The other peculiarity from the Flip3, where the images and videos had a square aspect ratio, is now optional. The rear cameras now shoot in proper aspect (4:3 for photos, 16:9 for videos), but you can bring back the crop shooting if that's your thing.
The 12MP photos from the main camera we shot in broad daylight are outstanding - there is plenty of resolved detail and low noise. The processing is competent, and it delivers a balanced and natural look across all photos.
The contrast is great, and the dynamic range is good but not over the top as the Auto HDR isn't hell-bent on brightening every shadow. Finally, the colors are Samsungly vivid, but luckily - not to extremes.
The main camera's larger sensor on the Flip4 shows an improvement over the Flip3 in the daylight performance. The Flip4 foliage (trees, grass) looks more detailed and better defined. The difference isn't major, but it is noticeable.
The 12MP photos from the ultrawide camera are quite likable. They are surprisingly detailed for such type of camera/lens combo, and the per-pixel sharpness is satisfying even if not a match to the primary shooter.
The automatic distortion correction is good though the corners are not as sharp as the center - something that's expected from such ultrawide-angle cameras.
The rest - colors, contrast and dynamic range - is a match to the primary camera performance a.k.a. excellent across the board.
The portrait mode on the main camera delivers superb portrait shots with incredibly detailed subjects, well-exposed and colorful. The background separation is notably proficient, and the blur is very pleasant and colorful.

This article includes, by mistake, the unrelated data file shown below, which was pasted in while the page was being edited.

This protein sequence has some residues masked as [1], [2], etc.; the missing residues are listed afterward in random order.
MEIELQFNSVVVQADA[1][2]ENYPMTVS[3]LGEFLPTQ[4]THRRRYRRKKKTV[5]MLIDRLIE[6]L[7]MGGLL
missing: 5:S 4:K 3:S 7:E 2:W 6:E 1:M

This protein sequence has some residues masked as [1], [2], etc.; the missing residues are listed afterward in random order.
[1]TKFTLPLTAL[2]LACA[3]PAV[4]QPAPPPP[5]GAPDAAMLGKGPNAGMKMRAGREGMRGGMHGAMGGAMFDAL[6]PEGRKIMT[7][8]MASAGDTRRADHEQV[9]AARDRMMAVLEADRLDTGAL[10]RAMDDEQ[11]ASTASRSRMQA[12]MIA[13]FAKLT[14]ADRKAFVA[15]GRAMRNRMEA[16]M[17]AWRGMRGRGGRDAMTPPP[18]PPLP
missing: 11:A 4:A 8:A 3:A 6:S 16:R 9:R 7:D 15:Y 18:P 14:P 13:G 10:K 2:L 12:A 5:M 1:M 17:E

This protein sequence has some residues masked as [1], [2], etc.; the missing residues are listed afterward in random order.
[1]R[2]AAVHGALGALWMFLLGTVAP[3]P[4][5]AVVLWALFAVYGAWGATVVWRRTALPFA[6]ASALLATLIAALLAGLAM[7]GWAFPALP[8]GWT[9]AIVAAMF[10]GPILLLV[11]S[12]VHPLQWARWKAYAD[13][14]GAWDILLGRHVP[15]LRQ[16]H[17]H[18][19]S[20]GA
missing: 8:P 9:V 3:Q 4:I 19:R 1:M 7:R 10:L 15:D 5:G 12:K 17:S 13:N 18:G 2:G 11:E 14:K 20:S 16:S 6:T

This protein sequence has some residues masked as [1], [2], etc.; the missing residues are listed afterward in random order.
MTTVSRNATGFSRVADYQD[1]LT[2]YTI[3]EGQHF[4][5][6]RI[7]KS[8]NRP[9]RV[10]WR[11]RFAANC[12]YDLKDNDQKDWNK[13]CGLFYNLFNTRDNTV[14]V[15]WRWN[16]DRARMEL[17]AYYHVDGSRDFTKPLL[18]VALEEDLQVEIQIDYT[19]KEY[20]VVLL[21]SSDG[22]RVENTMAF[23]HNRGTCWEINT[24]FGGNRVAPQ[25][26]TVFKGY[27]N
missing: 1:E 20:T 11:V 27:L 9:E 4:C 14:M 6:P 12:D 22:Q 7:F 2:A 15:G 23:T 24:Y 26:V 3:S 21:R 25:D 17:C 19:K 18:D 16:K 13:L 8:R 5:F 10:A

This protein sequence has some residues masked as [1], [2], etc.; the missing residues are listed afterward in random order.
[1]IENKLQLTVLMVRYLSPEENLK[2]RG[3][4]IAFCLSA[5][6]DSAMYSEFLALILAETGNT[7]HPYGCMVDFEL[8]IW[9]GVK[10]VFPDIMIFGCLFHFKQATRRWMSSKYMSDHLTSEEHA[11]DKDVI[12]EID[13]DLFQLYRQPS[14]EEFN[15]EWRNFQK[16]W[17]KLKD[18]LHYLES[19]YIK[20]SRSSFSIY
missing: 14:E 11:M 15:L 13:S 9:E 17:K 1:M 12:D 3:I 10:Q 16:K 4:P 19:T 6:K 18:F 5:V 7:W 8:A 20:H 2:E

Thanks to the external display, the rear camera can and should be used for selfie purposes as it offers autofocus, higher resolution, OIS and better sensors.
So, the 12MP selfies we shot with the primary camera are absolutely lovely - the subjects are incredibly sharp, the dynamic range is great, contrast and colors - lovely. Thanks to the f/1.8 aperture - there is no need do simulate blur, as you will get natural bokeh for these shots. We think this is the best way to shoot selfies with the Flip4.
If you need to blur the background even more, you can always enable the portrait mode. It does an impressive job, as we already established.
And, of course, ultrawide-angle selfies are possible if you need to take a group shot. Just be sure to hold the phone as far as possible, otherwise, your subjects will be out of focus.
And here are some actual 10MP selfies from the inner camera. They are quite good, too, with excellent detail for such a camera, proper exposure, low noise levels, and likable dynamic. The contrast is lovely, as long as you keep the lens clean.
The per-pixel sharpness here is not on par with the primary rear camera, of course, but still a lot better than on many other phones, nevertheless.
We took a few portrait selfies with the inner camera, and they are great across the board - exposure, subject separation, detail, colors.
Let's look at some low-light photos now.
The Galaxy Z Flip4 offers Auto Night Mode as part of the default Photo mode. You can decide to ignore it by tapping on the small Moon icon or leave it be. The first batch of shots were shot with Auto Night Mode, and they are quite pleasing. There is enough detail, the noise reduction has done a good job in cleaning noise, and the dynamic range is pretty good.
The exposure is great across the scenes, even if the algorithm makes for brighter than reality photos. The color saturation is superb.
The photos we took without Night Mode are still plenty good - they have more blown highlights than the Night Mode ones, but Auto HDR is still at play, so it's a rather minor difference. The images are still incredibly detailed, with more realistic exposure, brightness, and deeper shadows.